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Webs under water: The really bizarre lives of intertidal spiders

  • Scientists have discovered a 15th species of intertidal spider, a family of unusual arachnids that live in coastal habitats that are submerged during high tides.
  • The newest species, named after singer Bob Marley, was discovered living on brain coral off the Australian coast.
  • Scientists know that some species create air pockets with their hairs, while others build waterproof webs, but little is known about most of these fascinating spiders.
  • Intertidal spiders face a number of threats, including rising sea levels due to climate change, and pollution.

Spiders are one of the most ubiquitous creatures on Earth, found on every continent except Antarctica. Whether in underground caves in the Amazon or the icy climes of Mount Everest, there is a species of spider that has moved into practically every land habitat. But some arachnids are determined to not even let the oceans stand in their way — and scientists have just discovered a new one.

A spider named for the late reggae legend Bob Marley is the newest member of the 15 known species of so-called intertidal spiders. These weird spiders inhabit the intertidal zone: a stretch of land that is submerged during high tide and exposed during low. Scientists from Australia’s Queensland Museum and the Zoological Museum at the University of Hamburg, Germany, first found Bob Marley’s spider (Desis bobmarleyi) in 2009 and described it last December.

A male Bob Marley’s spider (Desis bobmarleyi), discovered in Port Douglas in Queensland, Australia. Photo by Robert Raven

“The connection to Bob Marley was first through his song ‘high tide [or] low tide’ as these spiders live in the high tide low tide zone,” said Barbara Baehr, a research scientist from the Queensland Museum and the lead author of the paper.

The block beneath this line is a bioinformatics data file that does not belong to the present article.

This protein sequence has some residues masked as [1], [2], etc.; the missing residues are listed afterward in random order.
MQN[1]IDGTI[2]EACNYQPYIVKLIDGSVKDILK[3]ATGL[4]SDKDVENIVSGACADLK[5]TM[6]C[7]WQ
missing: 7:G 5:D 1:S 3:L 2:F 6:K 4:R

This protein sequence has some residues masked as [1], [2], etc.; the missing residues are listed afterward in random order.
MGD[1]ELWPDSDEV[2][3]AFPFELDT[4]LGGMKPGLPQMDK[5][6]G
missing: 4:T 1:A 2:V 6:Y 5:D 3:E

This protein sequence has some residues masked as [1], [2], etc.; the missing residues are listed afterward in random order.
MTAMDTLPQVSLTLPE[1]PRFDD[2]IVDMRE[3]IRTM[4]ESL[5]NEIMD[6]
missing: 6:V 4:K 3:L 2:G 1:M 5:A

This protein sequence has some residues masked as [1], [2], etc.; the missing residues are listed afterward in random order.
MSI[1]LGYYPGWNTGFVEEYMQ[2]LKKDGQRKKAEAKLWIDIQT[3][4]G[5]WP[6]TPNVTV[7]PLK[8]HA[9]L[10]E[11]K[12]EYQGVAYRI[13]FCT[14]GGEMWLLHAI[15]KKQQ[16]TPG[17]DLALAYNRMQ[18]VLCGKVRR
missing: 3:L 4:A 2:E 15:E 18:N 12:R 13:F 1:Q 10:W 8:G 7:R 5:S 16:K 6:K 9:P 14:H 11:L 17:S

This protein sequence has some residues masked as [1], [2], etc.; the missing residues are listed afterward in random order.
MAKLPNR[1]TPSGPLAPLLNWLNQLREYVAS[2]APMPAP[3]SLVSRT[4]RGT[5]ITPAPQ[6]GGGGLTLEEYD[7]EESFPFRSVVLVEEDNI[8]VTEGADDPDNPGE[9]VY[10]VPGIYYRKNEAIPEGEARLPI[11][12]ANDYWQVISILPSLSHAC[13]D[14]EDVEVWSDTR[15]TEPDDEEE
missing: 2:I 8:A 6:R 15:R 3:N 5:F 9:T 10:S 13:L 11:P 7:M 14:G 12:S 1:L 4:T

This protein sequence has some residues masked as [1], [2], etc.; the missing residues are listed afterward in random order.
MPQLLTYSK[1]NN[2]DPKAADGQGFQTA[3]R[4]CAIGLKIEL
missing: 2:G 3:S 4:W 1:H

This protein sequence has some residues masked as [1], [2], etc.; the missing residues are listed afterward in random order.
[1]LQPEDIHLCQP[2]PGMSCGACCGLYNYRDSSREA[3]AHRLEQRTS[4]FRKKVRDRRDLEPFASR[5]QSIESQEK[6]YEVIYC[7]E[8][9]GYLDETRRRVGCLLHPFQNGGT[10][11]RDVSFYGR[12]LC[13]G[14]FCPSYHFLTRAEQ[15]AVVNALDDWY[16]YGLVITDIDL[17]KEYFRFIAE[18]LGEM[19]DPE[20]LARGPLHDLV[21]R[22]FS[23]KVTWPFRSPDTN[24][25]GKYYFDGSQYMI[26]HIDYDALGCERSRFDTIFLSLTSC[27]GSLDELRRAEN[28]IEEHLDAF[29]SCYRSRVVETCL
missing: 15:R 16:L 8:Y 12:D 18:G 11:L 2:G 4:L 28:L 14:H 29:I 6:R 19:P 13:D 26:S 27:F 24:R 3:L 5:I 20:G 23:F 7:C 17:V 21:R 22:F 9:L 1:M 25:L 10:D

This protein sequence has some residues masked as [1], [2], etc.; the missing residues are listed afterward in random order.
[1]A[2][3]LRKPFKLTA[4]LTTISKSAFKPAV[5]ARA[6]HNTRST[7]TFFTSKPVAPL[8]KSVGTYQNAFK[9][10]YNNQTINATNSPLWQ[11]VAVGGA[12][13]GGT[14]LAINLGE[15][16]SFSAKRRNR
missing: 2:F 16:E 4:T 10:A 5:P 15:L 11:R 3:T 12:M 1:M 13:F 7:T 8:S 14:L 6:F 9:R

The mix of land and sea in the intertidal zone supports a wildly diverse set of habitats. For instance, Baehr found Bob Marley’s spider on brain corals in shallow reefs on the rocky Queensland coast. But another intertidal species, Desis formidablis, or the formidable spider, lives under boulders on rocky shores and hides in barnacle shells in South Africa. To date, scientists have recorded intertidal spiders along the coastlines of Australia, New Zealand, Southern Africa, the Pacific Islands and India.

Bob Marley’s spider (Desis bobmarleyi) on a brain coral at low tide. Photo by Paul Hoye

The most well-known intertidal spider, the marine spider (Desis marina), a species from New Zealand, has been found to live in the holdfasts of bull kelp, a type of seaweed. Holdfasts are like the roots of plants, allowing the seaweed to attach firmly to rocky surfaces in the turbulent intertidal zone. Intertidal spiders shelter in these hideouts during the high tide, and come out during the low tide to feed on amphipods, tiny microscopic crustaceans with no shells.

Surviving in this landscape is no mean feat, says David Schiel, professor of marine ecology at the University of Canterbury in New Zealand. Schiel, though not an arachnologist, has studied other intertidal organisms extensively. He said that apart from adapting to breathing under and above water, animals in the intertidal zone need to survive constant changes in temperature and impact from wave action as well as extreme weather such as storms and cyclones.

“Generally speaking, organisms have to be pretty tough and resilient to withstand these extremes, which can occur on a daily, seasonal and inter-annual basis,” he said.

While organisms like barnacles, limpets and shellfish have evolved physical adaptations to survive in this wild environment, intertidal spiders are built much like their land relatives. So how do they breathe underwater? In 1967, Bruno Lamoral, an arachnologist from Natal Museum in South Africa, attempted to solve this mystery by studying the formidable spider.

Lamoral found that the spider was able to stay underwater for up to 24 hours at a time, thanks to a remarkable adaptation: tiny water-repelling hairs on its body, known as hydrofuge hairs, that trap a layer of air around it.

Desis formidablis, the formidable spider from South Africa, has tiny hairs that repel water and trap air when they are underwater. Photo by Sally Sivewright,

Lamoral believed the spider had more tricks up its sleeve. During his study, he noticed it managed to stay underwater even after the oxygen in the air film was used up, and speculated that the spider’s entire body acted like a gill, fixing oxygen from the water. Unfortunately, he wasn’t able to pinpoint how exactly this could happen.